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Visitors Overviews


About Kimberley

Kimberley is a former mining community nestled up against the Purcell Mountains at the widest spot in the Rocky Mountain Trench. With a population of about 7,000, it is a friendly, safe and welcoming city with a host of amenities and activities for visitors. You can learn more about what Kimberley has to offer by visiting the Tourism Kimberley website.


About the Kimberley Nature Park

Located within the city boundary on the western edge, the Kimberley Nature Park is an 840-hectare, non-motorized day use area, with no overnight camping permitted. Hikers, mountain bikers, trail runners, snowshoers, skiers, dog walkers and naturalists are welcome to use the trails. The primary focus of the park is conservation, and aside from a well-maintained and well-signed 50-kilometre trail network, it contains few human-built amenities. The park has no toilet facilities (there are a lot of bushes), and campfires are prohibited due to the risk of a forest fire so close to town.  As well, hunting and the discharge of firearms are not permitted. Dipper Lake, Eimer's Lake and Duck Pond are all natural wetlands not suitable for swimming. Dogs are welcome and need not be leashed, but please prevent them from chasing wildlife or bothering other park users, and remove their poop from the trails.


The park contains a mix of old roads and hand-built, single-track trails that can be rocky and rooty. Sturdy footwear is recommended for hikers, as is a trail map which can be purchased at a variety of outlets around town or downloaded via the Trailforks app (

Also recommended is bear spray, since black bears and cougars are not uncommon around Kimberley, and insect repellent as we do have mosquitoes in late spring and summer.


We hope you enjoy exploring the trails on your own, or as a participant in one of the Kimberley Nature Park Society's guided tours (see calendar of events).​



There are six major access points around the perimeter of the park as shown on the map below. Most of the entrances have kiosks with a large map and a bulletin board for notices.


Entrance 1 (E1) is at the Kimberley Nordic Club ski area, where there is ample parking and free access in the summer months. In the winter, during cross-country ski season, there is a charge for entrance and no dogs or walkers are allowed.


Entrance 2 (E2) is close to downtown off Swan Ave.  At this time there is street parking along Swan Ave. for year-round access. The KNPS is working with the city to improve parking in this area.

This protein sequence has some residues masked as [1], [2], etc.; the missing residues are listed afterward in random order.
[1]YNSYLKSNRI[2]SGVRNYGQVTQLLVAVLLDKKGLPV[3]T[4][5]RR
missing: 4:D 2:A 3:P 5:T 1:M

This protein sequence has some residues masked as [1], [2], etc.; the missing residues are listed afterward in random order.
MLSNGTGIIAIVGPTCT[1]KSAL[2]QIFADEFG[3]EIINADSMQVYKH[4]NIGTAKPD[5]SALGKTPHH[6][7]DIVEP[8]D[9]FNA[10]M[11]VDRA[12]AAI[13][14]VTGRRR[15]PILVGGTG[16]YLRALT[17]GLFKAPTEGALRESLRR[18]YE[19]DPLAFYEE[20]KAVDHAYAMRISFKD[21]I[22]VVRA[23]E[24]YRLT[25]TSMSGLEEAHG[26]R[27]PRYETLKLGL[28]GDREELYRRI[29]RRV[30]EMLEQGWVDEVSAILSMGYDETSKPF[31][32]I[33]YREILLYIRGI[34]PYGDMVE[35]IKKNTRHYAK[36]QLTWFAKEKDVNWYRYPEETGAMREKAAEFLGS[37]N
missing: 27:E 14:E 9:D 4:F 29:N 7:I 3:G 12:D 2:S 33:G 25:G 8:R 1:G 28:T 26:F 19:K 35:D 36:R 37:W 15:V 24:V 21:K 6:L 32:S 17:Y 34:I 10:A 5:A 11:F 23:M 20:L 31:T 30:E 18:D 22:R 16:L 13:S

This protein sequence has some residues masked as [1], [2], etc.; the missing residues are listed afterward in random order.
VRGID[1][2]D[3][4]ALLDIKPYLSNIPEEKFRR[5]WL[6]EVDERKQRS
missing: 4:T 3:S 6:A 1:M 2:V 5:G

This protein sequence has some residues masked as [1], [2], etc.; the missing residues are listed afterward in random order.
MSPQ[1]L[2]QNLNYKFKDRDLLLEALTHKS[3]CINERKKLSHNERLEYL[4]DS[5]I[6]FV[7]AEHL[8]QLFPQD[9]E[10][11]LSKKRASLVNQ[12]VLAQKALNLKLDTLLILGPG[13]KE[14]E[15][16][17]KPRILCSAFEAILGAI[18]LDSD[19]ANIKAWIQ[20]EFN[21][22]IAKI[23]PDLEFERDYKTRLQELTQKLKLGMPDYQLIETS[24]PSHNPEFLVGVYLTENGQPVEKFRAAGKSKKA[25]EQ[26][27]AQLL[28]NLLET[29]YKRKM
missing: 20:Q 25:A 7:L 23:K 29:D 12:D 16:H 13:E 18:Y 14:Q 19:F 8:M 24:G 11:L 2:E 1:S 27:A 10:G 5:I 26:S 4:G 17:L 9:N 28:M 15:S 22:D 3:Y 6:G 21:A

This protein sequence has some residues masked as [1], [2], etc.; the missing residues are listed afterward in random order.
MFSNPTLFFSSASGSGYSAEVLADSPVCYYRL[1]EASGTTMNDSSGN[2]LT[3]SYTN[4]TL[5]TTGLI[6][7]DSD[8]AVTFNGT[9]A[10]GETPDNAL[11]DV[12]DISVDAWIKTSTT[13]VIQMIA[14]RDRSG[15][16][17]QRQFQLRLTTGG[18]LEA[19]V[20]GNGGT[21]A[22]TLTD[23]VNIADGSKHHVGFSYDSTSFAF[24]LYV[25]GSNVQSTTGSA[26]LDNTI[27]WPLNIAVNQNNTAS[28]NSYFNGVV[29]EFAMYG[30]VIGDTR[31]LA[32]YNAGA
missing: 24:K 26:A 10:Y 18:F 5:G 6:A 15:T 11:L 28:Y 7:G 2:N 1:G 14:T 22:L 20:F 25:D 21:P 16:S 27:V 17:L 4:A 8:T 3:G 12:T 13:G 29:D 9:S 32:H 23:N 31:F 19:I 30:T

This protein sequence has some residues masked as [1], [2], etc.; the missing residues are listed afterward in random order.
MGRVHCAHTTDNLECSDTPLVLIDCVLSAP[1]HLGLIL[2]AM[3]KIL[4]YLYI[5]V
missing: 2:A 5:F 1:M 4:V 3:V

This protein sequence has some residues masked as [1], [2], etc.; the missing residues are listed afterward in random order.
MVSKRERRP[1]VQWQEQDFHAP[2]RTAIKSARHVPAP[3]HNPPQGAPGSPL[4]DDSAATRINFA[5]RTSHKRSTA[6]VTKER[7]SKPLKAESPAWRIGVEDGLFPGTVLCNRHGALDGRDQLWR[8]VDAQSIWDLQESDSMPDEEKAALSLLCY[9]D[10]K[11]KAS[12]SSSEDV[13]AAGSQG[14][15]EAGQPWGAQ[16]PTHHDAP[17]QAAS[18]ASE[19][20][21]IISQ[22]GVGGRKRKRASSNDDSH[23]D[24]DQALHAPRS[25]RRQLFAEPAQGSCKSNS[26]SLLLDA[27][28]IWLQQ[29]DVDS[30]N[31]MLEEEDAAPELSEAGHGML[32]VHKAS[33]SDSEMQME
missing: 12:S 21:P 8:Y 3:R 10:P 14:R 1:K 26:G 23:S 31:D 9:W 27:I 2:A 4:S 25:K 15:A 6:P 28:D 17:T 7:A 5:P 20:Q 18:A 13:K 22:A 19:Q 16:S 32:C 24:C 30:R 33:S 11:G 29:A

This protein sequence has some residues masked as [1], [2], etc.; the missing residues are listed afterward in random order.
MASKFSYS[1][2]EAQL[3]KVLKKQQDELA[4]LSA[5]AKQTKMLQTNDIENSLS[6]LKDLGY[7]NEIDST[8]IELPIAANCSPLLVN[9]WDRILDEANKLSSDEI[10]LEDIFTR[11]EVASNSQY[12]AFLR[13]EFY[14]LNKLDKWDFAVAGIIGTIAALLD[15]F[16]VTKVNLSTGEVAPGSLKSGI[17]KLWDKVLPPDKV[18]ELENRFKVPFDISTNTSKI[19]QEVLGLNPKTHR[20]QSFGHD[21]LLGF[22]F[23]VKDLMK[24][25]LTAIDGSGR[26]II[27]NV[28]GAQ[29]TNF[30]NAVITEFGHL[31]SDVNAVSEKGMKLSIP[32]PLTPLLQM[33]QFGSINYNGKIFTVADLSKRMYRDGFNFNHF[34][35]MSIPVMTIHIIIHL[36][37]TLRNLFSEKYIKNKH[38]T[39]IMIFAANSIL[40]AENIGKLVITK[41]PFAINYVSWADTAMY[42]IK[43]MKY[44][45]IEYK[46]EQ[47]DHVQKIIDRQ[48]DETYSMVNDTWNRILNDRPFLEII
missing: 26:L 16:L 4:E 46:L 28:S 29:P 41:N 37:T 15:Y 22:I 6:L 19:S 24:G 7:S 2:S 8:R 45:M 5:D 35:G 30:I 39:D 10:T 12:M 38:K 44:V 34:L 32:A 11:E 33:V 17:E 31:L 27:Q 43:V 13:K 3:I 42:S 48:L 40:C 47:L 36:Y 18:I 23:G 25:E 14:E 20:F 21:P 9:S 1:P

Entrance 3 (E3) is at the end of Higgins St. and street parking is available one block east of the entrance. (The block closest to the entrance is reserved for local parking only.)


Entrance 4 (E4) is at the intersection of Jimmy Russell Road and the St. Mary Lake Road. This is a somewhat informal entrance, with parking about 50 metres up Jimmy Russell Road near the gate, or at the intersection itself.


Entrance 5 (E5) is across the road from the Kimberley Riverside Campground on the St. Mary Lake Road. There is parking for about 10 cars throughout the summer. Winter parking is available just inside the campground entrance in front of the office.


Entrance 6 (E6) is the Horse Barn Valley Interpretive Forest entrance and requires a drive up a forestry road that is most suitable for high-clearance vehicles. To access this trailhead, drive 4.1 km past Kimberley Riverside Campground on the St. Mary Lake Road and turn right onto the Matthew Creek Forest Service Road. Turn right after 2.0 km onto a narrow and sometimes rough road. Veer left after 1.6 km and turn right after an additional 0.4 km. The trailhead is reached after a final 0.8 km. Total distance from Kimberley Riverside Campground is 8.9 km.


The Kimberley Nature Park Society produces a comprehensive trail guide and map that is sold for $5 as a fund raiser for park maintenance activities. Trail guides showing the access points are available at:


  • Kimberley Tourist Information Centre

  • Alpen Cafe

  • Bavarian Home Hardware

  • Kimberley Riverside Campground

  • Togs

  • Kootenay Mountain Works

  • Mountain Spirit Resort

  • Kimberley Centex

Click on map to enlarge or download.



The nature park trail system provides some great opportunities for hiking, mountain biking, trail running and dog walking in the summer, and cross-country skiing and snowshoeing in the winter. See our Trails page for some suggested routes. In addition, the nature park society offers free public guided events in the spring, summer and fall to introduce folks to the park and its natural features.  A list of those outings can be found on our Events page.


Here are a few suggestions for things to do in the nature park:


  • Take the kids for a family walk around Eimer's Lake and look for turtles and frogs

  • Take the dog for a walk on Lower Army Road

  • Do a trail run to Duck Pond

  • Mountain bike from the nordic trails to the Riverside Campground

  • Hike across Rockslide Trail to Dipper Lake.

  • Have a picnic at the viewpoint on Myrtle Mountain

  • Photograph the ferns and mushrooms along the Army Road and Creek Trail

  • Snowshoe a loop on Cabin, Stump and Boulder Trails

  • Ski through Trickle Creek golf course and out the Army Road to Mary's Lunchroom

  • Take an early morning aerobic hike from the campground to the SW Passage Lookout

  • Take an evening walk up Sunflower Hill in May to view the balsam root in flower

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